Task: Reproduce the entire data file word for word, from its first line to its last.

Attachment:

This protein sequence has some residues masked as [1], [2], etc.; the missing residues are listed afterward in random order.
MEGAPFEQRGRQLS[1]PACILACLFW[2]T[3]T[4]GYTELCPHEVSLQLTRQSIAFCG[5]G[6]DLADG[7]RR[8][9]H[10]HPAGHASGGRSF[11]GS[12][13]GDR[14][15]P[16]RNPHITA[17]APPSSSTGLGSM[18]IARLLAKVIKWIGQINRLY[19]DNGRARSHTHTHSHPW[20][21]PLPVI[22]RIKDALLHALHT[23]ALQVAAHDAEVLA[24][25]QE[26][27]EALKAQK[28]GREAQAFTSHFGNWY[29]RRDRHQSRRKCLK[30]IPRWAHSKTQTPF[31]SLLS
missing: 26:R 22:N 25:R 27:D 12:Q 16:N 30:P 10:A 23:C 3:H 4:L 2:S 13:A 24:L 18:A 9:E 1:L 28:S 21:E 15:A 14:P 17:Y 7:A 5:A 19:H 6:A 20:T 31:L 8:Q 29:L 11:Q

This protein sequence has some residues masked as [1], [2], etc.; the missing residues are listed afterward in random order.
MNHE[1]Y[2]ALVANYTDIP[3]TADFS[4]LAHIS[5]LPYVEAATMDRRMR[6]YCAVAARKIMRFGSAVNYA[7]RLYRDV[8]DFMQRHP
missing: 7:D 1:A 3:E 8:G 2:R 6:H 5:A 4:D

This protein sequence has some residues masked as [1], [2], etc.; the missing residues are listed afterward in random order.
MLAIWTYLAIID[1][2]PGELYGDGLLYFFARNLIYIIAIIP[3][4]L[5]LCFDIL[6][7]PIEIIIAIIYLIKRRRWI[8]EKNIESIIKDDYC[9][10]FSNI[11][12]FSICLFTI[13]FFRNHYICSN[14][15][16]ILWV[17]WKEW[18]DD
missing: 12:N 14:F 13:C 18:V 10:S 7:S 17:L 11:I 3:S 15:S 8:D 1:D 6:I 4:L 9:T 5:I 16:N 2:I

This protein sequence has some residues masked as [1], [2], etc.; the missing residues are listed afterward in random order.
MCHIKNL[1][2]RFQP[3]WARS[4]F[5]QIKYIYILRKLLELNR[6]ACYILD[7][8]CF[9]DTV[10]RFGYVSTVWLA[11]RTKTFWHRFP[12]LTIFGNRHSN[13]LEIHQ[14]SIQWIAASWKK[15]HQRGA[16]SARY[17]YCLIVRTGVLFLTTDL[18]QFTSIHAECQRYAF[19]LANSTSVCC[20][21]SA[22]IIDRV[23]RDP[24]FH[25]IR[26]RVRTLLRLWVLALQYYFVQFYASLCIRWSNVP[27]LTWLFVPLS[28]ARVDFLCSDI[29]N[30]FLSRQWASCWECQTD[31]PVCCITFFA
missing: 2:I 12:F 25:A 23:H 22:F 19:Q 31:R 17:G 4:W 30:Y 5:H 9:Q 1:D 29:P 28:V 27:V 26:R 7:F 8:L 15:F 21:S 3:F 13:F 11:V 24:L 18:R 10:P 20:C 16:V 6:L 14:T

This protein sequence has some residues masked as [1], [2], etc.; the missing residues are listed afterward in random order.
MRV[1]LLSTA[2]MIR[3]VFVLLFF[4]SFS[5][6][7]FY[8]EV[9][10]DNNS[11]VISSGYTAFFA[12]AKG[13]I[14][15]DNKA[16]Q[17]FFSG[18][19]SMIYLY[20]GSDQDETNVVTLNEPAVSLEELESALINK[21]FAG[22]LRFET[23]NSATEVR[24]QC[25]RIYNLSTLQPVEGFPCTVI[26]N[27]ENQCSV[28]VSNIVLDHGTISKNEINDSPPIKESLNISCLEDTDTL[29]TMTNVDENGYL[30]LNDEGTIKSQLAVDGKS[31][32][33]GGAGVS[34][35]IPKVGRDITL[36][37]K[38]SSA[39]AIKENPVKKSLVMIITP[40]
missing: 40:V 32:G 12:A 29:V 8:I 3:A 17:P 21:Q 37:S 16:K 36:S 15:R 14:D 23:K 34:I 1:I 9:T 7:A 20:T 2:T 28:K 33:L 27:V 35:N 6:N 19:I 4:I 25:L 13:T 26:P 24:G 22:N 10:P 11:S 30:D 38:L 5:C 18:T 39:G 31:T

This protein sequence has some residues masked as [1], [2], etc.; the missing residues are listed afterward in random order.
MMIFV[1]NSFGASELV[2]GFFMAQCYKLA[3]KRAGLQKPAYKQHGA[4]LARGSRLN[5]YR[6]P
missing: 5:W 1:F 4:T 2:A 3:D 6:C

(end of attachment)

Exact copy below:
This protein sequence has some residues masked as [1], [2], etc.; the missing residues are listed afterward in random order.
MEGAPFEQRGRQLS[1]PACILACLFW[2]T[3]T[4]GYTELCPHEVSLQLTRQSIAFCG[5]G[6]DLADG[7]RR[8][9]H[10]HPAGHASGGRSF[11]GS[12][13]GDR[14][15]P[16]RNPHITA[17]APPSSSTGLGSM[18]IARLLAKVIKWIGQINRLY[19]DNGRARSHTHTHSHPW[20][21]PLPVI[22]RIKDALLHALHT[23]ALQVAAHDAEVLA[24][25]QE[26][27]EALKAQK[28]GREAQAFTSHFGNWY[29]RRDRHQSRRKCLK[30]IPRWAHSKTQTPF[31]SLLS
missing: 26:R 22:N 25:R 27:D 12:Q 16:N 30:P 10:A 23:C 3:H 4:L 2:S 13:A 24:L 18:A 9:E 1:L 28:S 21:E 15:A 14:P 17:Y 7:A 5:A 19:H 6:A 20:T 31:L 8:Q 29:L 11:Q

This protein sequence has some residues masked as [1], [2], etc.; the missing residues are listed afterward in random order.
MNHE[1]Y[2]ALVANYTDIP[3]TADFS[4]LAHIS[5]LPYVEAATMDRRMR[6]YCAVAARKIMRFGSAVNYA[7]RLYRDV[8]DFMQRHP
missing: 7:D 1:A 3:E 8:G 2:R 6:H 5:A 4:D

This protein sequence has some residues masked as [1], [2], etc.; the missing residues are listed afterward in random order.
MLAIWTYLAIID[1][2]PGELYGDGLLYFFARNLIYIIAIIP[3][4]L[5]LCFDIL[6][7]PIEIIIAIIYLIKRRRWI[8]EKNIESIIKDDYC[9][10]FSNI[11][12]FSICLFTI[13]FFRNHYICSN[14][15][16]ILWV[17]WKEW[18]DD
missing: 12:N 14:F 13:C 18:V 10:S 7:S 17:L 11:I 3:S 15:S 8:D 1:D 6:I 4:L 9:T 5:I 16:N 2:I

This protein sequence has some residues masked as [1], [2], etc.; the missing residues are listed afterward in random order.
MCHIKNL[1][2]RFQP[3]WARS[4]F[5]QIKYIYILRKLLELNR[6]ACYILD[7][8]CF[9]DTV[10]RFGYVSTVWLA[11]RTKTFWHRFP[12]LTIFGNRHSN[13]LEIHQ[14]SIQWIAASWKK[15]HQRGA[16]SARY[17]YCLIVRTGVLFLTTDL[18]QFTSIHAECQRYAF[19]LANSTSVCC[20][21]SA[22]IIDRV[23]RDP[24]FH[25]IR[26]RVRTLLRLWVLALQYYFVQFYASLCIRWSNVP[27]LTWLFVPLS[28]ARVDFLCSDI[29]N[30]FLSRQWASCWECQTD[31]PVCCITFFA
missing: 2:I 12:F 25:A 23:H 22:F 19:Q 31:R 17:G 4:W 30:Y 5:H 9:Q 1:D 29:P 28:V 27:V 26:R 7:F 8:L 15:F 21:S 3:F 13:F 11:V 24:L 18:R 10:P 20:C 16:V 6:L 14:T

This protein sequence has some residues masked as [1], [2], etc.; the missing residues are listed afterward in random order.
MRV[1]LLSTA[2]MIR[3]VFVLLFF[4]SFS[5][6][7]FY[8]EV[9][10]DNNS[11]VISSGYTAFFA[12]AKG[13]I[14][15]DNKA[16]Q[17]FFSG[18][19]SMIYLY[20]GSDQDETNVVTLNEPAVSLEELESALINK[21]FAG[22]LRFET[23]NSATEVR[24]QC[25]RIYNLSTLQPVEGFPCTVI[26]N[27]ENQCSV[28]VSNIVLDHGTISKNEINDSPPIKESLNISCLEDTDTL[29]TMTNVDENGYL[30]LNDEGTIKSQLAVDGKS[31][32][33]GGAGVS[34][35]IPKVGRDITL[36][37]K[38]SSA[39]AIKENPVKKSLVMIITP[40]
missing: 40:V 32:G 12:A 29:V 8:I 3:A 17:P 21:Q 37:S 16:K 36:S 15:R 14:D 23:K 34:I 1:I 9:T 7:A 20:T 2:T 28:K 33:L 27:V 35:N 6:N 19:I 4:I 25:L 13:T 26:P 24:G 22:N 10:P 11:S 30:D 38:L 5:C 18:T 39:G 31:T

This protein sequence has some residues masked as [1], [2], etc.; the missing residues are listed afterward in random order.
MMIFV[1]NSFGASELV[2]GFFMAQCYKLA[3]KRAGLQKPAYKQHGA[4]LARGSRLN[5]YR[6]P
missing: 5:W 1:F 4:T 2:A 3:D 6:C